Authors: Hannah Gracy, Faith Lambert, Chris Vulpe
Faculty Mentor: Faith Lambert
College: College of Veterinary Medicine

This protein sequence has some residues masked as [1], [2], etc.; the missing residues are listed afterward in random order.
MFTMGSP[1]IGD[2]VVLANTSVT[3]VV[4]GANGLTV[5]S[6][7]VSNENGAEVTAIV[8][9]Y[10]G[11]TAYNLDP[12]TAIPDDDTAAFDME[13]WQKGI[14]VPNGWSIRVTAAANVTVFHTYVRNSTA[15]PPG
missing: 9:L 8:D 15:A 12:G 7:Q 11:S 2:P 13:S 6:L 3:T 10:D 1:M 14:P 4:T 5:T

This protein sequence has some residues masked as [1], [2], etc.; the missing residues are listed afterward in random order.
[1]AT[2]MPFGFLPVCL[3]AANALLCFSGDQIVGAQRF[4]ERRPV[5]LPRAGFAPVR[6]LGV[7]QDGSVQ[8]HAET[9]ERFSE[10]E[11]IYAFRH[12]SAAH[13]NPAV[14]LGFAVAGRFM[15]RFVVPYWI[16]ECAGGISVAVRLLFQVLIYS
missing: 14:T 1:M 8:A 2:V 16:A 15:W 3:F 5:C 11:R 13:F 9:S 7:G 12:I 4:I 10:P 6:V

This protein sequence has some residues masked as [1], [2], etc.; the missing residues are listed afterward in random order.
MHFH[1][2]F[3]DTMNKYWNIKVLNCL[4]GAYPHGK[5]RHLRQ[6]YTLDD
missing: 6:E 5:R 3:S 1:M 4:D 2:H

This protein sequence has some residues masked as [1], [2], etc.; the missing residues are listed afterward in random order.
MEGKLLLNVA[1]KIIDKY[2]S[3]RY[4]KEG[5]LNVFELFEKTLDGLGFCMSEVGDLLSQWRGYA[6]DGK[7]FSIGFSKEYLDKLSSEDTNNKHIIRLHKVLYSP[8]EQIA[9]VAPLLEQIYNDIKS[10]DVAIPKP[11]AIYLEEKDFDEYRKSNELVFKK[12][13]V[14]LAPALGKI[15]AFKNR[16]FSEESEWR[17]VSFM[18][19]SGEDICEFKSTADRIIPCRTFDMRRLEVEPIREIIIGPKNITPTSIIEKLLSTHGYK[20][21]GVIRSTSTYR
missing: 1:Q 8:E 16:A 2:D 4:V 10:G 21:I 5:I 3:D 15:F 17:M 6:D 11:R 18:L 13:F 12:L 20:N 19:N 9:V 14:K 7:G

Organic ultraviolet filters (UV-Fs) are a source of growing concern in the field of ecotoxicology due to their ability to mimic estrogens. They are commonly found in sunscreens and other personal care products (PCPs). UV-Fs enter the aquatic environment when a person who has applied a UV-F-containing PCP enters a natural body of water. The three UV-F compounds we analyzed in this study have been established as endocrine disruptors in vertebrates: benzophenone 3 (BP3), 4-methylbenzylidene camphor (4MBC), and octyl methoxycinnamate (OMC). However, their impact on invertebrates has not been well-studied. The goal of this study was to determine the effects of these three chemicals on the swimming speed and body length of Daphnia magna, a common model organism. After performing a 21-day chronic assay, a behavioral assay, and subsequent body length measurements, we determined that D. magna neonates that were exposed to BP3 and 4MBC were significantly slower and shorter than unexposed neonates. Neonates exposed to OMC did not differ significantly from controls. These results illustrate how exposure to UV-Fs could make D. magna more vulnerable to predation and less capable of competing for resources. As D. magna are common model organisms, these results could be generalized to larger crustaceans.